Mid-Lift? Now that's odd. When you're building an engine
with new and different heads, different rocker arms, or different
valve stem lenghts, etc, what you do is put lightweight springs under
the retainers of one intake and one exhaust valve then use adjustable
push rods to adjust the rockers (by turning the engine over and
adjusting the push rods), so the roller tips of the rockers transition
across the valve stem an equal amount on either side of the valve
centerline from closed to fully open position. You also check for
cleance problems between the retainer and the rocker arm, and the push
rod and the head or guide plate throughout it's travel . When you've
adjusted your intake and exhaust pushrods to achieve that condition,
you order some non-adjustable pushrods of the same or similar length.
Doing it that way there is no Over-arching or Under-
arching, and any roller tip rocker arms are essentially "Mid-Lift"
Let me add that this procedure is for stud mounted rocker arms like
Big and Small block Chevies use. Shaft mounted rockers don't have as
much adjustment leeway, without milling or shimming the rocker shaft
I was just giving you an alternate perspective on rocker arm Over &
Under arching. And how do you KNOW that rockers other than Mid-Lift
rockers are necessarily designed improperly?
If the article was inaccurate about Over and Under arching, then that
calls into question some of their other assertions.
These seem to be just forum members speculating on the pros and cons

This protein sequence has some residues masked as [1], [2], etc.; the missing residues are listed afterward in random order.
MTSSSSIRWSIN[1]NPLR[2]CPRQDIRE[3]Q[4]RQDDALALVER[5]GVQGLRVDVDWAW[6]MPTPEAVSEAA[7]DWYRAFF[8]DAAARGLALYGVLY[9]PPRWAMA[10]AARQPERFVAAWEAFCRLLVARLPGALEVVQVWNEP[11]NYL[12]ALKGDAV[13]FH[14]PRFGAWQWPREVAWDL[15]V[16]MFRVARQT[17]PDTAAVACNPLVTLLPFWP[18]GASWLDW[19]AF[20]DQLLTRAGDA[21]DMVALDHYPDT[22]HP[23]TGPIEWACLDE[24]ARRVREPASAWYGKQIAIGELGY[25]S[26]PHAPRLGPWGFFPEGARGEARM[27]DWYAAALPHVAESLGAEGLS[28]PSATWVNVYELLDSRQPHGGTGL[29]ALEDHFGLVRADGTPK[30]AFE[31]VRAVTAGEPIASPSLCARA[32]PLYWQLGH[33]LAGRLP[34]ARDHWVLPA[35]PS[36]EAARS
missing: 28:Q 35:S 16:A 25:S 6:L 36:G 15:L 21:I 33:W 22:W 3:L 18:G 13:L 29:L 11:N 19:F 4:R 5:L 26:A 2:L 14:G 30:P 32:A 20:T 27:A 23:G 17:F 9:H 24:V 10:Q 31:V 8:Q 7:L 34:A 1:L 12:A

of rocker arm geometry. A lot of those posts remind me of the 10 blind
men describing an elephant. Each one has a piece of the truth.
Is "Mid-Lift" a better method for measuring installed rocker geometry?
Do "Mid-Lift" rockers make more power? I haven't seen any data to
support OR refute such a claim.
You sure jumped off on a tangent there. Do you fancy yourself the
"Jim Miller" of CAD/CAM?
Is someone going to financially back this test, or would Joe Sherman
have to eat it himself? If the latter, there would not be much
incentive for him to do it.
There seems to be a power play & finger pointing situation going
between parties with invested interests on with this issue.
There are a lot of variables to take into consideration, early valve
acceleration, late acceleration, and how it affects the "area under the
curve", valve bounce due to high closing accelerations,
advancing/retarding the cam to take advantage of the various rocker
designs and ratio changes during operation, with charge/port velocity
capabilities thrown into the mix as well, to say nothing of valve train
harmonics & stability. Remember, in a V8 running at 8,000 RPM a valve
is opening and closing some 66 times per SECOND. A lot is happening in
a short period of time, so small changes can have drastic effects.
Then you possibly have racers that may not wish to give out ALL their
HP building secretes for fear of losing their competitive EDGE.
At least you TOTALLY haven't lost your sense of humor.
Agree, there wouldn't. He's after higher horsepower gains. I think
it's all he cares about.
Isn't this almost always the case?
Joe's edge is years and years of trial and error at the expense of a
more in depth understanding. Typical race engine builder. Mid-Lift
might make his engines last longer and that's something I don't think
Joe really cares about.
I expect much less from people now and I'm frequently rewarded with
what I expect.
San Diego, CA